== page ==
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Bottled Water Is Sucking Florida Dry

By Austin Becker September 23, 2019

The state’s aquifers are shrinking, yet corporations want to appropriate even more of them.

This article appeared first on The New York Times

Mr. Sainato and Ms. Skojec are journalists

Sept. 15, 2019

GAINESVILLE, Fla. — Florida has the largest concentration of freshwater springs in the world, but they are being devastated by increasing pollution and drastic declines in water flow. Some springs have dried up from overextraction; others have shown signs of saltwater intrusion and harmful algae blooms.

At least 60 springs discharge from the Floridan aquifer into the Santa Fe River, which runs 75 miles through north-central Florida. This aquifer is the primary source of drinking water in the state. State and local governments have continued to issue water bottling extraction permits that prevent the aquifer from recharging.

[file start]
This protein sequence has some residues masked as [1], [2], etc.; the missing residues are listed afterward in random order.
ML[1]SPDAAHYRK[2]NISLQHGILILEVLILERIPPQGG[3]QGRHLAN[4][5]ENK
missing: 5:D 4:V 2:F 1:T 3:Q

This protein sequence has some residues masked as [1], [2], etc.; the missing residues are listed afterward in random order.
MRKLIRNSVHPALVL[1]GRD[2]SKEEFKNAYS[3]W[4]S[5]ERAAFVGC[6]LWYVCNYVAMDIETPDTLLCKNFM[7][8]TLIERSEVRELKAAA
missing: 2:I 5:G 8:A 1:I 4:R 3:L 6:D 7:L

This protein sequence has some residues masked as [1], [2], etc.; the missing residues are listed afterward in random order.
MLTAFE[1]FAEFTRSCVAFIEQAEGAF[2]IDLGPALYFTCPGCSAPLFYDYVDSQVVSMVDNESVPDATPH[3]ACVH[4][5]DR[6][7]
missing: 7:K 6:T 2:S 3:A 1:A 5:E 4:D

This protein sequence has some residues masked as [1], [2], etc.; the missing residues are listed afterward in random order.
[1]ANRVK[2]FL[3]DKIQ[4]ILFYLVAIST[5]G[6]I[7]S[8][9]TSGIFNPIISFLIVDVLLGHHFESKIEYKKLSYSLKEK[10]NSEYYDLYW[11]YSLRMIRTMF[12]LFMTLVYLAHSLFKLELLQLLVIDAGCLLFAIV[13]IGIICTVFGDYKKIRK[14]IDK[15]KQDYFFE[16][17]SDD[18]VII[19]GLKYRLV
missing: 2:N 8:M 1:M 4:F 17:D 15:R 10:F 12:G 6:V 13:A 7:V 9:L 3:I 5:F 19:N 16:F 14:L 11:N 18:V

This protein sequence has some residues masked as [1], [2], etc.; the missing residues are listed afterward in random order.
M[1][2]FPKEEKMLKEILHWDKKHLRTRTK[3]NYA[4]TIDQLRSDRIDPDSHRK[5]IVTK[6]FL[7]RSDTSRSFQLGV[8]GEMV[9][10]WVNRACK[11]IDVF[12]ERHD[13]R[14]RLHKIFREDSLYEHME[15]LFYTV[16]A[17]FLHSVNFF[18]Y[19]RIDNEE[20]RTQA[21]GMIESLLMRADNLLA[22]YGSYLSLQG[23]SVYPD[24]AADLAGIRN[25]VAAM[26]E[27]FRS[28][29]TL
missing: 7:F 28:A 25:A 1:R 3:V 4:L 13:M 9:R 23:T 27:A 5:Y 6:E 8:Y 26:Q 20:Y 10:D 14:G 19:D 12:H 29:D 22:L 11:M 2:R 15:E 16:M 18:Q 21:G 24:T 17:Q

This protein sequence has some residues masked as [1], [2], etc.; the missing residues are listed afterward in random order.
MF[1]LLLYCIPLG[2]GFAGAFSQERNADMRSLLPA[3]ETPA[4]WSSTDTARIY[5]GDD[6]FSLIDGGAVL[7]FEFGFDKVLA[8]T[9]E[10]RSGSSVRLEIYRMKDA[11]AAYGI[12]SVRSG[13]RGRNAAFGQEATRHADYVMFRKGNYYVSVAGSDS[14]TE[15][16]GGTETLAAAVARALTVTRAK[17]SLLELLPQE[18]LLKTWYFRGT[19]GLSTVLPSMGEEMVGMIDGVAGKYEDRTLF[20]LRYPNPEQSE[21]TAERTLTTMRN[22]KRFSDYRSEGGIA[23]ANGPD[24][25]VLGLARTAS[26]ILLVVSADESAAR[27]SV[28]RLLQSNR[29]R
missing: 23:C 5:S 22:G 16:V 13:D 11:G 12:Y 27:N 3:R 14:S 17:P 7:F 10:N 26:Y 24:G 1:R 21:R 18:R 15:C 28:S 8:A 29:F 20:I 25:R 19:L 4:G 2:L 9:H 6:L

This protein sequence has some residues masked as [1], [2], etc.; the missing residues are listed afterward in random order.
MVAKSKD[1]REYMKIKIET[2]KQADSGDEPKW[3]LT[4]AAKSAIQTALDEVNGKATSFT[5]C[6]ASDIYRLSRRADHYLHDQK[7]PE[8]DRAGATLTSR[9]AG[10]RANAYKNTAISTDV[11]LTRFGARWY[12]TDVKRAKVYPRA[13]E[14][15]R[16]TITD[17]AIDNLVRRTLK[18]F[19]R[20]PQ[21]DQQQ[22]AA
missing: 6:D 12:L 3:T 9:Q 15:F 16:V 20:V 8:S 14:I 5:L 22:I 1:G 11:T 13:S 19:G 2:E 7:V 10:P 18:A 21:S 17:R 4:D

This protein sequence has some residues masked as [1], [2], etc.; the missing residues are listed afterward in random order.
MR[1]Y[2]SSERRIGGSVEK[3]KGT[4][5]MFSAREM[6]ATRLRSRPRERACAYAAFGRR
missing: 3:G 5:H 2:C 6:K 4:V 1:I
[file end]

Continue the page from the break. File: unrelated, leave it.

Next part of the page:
The answer to this problem is simple: No more extraction permits should be granted, and existing permits should be reduced with the goal of eliminating bottled water production entirely in Florida. At the very least, corporations should be taxed for the water they now extract free of charge. That revenue can be used to pay for water infrastructure projects.

In the next few months, a company called Seven Springs Water, which supplies Nestlé with water for one of its Florida bottling operations is, with Nestlé’s assistance, set to renew its permit at Ginnie Springs, one of the most popular recreational attractions along the Santa Fe River. The permit allows the holder to take one million gallons per day at no cost, with just a one-time $115 application fee. A Nestlé spokesman declined to specify what it pays Seven Springs for the water, but said it was comparable to what the company would pay for purchasing water from a municipal water supplier.